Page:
Highly Educated Immigrant Workers' Perspectives of Occupational Health and Safety and Work Conditions That Challenge Work Safety

Janki Shankar*, Daniel Lai, Shu-Ping Chen, Tanvir C Turin, Shawn Joseph, Ellen Mi

*Corresponding author for this work

    Research output: Contribution to journalJournal articlepeer-review

    5 Citations (Scopus)

    Abstract

    This study explored the perspectives of new immigrant workers regarding occupational health and safety and workplace conditions that increase workers' vulnerability to sustaining injury or illness. Using an interpretive research approach and semi-structured qualitative interviews, 42 new immigrant workers from a range of industries operating in two cities in a province in Canada were interviewed. Seventy-nine percent of the workers were highly qualified. A constant comparative approach was used to identify key themes across the workers' experiences. The findings revealed that new immigrant workers have an incomplete understanding of occupational health and safety. In many workplaces, poor job training, little worker support, lack of power in the workplace, and a poor workplace safety culture make it difficult for workers to acquire occupational health and safety information and to implement safe work practices. This study proposes workplace policies and practices that will improve worker occupational health and safety awareness and make workplaces safer for new immigrant workers.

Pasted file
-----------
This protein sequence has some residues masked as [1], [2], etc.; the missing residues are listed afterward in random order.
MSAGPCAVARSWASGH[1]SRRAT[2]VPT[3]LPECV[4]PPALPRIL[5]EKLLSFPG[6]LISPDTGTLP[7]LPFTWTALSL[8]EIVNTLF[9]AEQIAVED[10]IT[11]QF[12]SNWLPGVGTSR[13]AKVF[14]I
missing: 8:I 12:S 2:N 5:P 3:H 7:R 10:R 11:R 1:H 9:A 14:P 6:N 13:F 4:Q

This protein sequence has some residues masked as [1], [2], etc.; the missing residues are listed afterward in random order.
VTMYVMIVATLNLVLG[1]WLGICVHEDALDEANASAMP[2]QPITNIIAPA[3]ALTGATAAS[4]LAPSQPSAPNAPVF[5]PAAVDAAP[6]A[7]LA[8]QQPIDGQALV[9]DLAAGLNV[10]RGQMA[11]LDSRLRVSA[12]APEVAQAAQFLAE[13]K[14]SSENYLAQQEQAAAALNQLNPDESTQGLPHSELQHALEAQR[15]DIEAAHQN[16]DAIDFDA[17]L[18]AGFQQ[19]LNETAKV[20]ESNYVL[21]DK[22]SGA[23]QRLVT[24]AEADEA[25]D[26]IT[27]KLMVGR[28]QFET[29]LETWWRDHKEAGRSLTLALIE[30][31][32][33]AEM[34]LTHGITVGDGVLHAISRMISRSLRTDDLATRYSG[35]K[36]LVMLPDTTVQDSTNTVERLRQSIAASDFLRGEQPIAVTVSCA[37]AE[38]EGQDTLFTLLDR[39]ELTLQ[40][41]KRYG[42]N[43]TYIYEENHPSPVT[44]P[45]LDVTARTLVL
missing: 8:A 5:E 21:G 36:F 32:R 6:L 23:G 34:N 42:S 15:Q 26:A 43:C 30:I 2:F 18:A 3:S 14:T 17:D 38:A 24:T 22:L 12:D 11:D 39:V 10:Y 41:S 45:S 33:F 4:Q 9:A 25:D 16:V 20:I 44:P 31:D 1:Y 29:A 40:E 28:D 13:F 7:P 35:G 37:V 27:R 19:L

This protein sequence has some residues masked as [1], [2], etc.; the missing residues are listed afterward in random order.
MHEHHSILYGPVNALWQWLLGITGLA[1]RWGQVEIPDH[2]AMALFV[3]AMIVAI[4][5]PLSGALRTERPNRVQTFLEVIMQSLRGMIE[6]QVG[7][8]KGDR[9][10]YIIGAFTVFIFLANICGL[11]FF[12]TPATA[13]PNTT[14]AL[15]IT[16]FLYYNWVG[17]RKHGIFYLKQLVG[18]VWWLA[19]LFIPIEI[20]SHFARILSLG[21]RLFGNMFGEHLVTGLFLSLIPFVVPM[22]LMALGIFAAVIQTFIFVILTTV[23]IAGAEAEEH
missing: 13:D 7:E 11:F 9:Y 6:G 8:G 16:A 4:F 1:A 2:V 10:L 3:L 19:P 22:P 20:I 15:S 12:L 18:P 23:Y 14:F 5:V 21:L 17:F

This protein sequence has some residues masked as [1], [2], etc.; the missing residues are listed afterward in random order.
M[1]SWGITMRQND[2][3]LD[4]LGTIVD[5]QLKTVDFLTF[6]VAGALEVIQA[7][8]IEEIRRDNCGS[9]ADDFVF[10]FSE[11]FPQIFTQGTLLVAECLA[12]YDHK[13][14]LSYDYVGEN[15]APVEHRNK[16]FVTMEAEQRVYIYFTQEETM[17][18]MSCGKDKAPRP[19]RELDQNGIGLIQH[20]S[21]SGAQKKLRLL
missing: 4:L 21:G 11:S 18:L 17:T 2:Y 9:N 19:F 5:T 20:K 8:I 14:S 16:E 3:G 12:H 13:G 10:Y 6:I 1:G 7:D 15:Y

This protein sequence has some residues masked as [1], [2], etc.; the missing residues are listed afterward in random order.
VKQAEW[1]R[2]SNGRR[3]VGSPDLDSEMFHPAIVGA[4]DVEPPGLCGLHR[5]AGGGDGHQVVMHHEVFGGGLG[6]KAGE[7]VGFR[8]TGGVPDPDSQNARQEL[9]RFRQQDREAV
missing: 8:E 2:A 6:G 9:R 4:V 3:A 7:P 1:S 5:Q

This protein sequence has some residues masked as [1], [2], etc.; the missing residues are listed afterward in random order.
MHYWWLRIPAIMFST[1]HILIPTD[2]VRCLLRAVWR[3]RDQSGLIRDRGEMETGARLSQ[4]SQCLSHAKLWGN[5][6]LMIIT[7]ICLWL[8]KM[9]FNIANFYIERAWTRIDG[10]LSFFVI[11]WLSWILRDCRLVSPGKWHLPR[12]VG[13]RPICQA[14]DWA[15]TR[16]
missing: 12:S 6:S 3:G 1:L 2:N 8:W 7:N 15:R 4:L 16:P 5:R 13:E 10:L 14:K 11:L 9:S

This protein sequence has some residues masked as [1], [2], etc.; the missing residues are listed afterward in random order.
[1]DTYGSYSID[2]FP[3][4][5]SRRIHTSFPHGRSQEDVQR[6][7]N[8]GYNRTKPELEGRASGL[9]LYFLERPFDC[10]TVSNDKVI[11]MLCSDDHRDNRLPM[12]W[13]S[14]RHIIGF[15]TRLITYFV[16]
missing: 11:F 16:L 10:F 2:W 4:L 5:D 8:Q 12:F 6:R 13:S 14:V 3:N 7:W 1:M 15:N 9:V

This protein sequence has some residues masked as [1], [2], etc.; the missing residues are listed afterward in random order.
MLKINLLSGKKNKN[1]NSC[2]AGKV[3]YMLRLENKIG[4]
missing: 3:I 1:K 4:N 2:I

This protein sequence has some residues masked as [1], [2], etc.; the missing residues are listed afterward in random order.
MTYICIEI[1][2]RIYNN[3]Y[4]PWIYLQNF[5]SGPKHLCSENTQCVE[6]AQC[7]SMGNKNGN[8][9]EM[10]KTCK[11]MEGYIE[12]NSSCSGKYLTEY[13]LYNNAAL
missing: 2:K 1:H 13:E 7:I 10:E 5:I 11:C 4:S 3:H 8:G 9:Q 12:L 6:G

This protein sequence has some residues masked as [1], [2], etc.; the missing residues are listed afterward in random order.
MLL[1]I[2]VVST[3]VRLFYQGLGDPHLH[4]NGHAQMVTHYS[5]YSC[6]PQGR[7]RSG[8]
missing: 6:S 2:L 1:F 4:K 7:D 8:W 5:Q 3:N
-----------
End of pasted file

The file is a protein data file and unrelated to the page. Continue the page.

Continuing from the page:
Original languageEnglish
    Article number8757
    Number of pages18
    JournalInternational Journal of Environmental Research and Public Health
    Volume19
    Issue number14
    DOIs
    Publication statusPublished - 19 Jul 2022

    Scopus Subject Areas

    • Public Health, Environmental and Occupational Health
    • Pollution
    • Health, Toxicology and Mutagenesis

    User-Defined Keywords

    • practice
    • workplace challenges
    • highly qualified
    • new immigrant workers
    • occupational health and safety
    • policy

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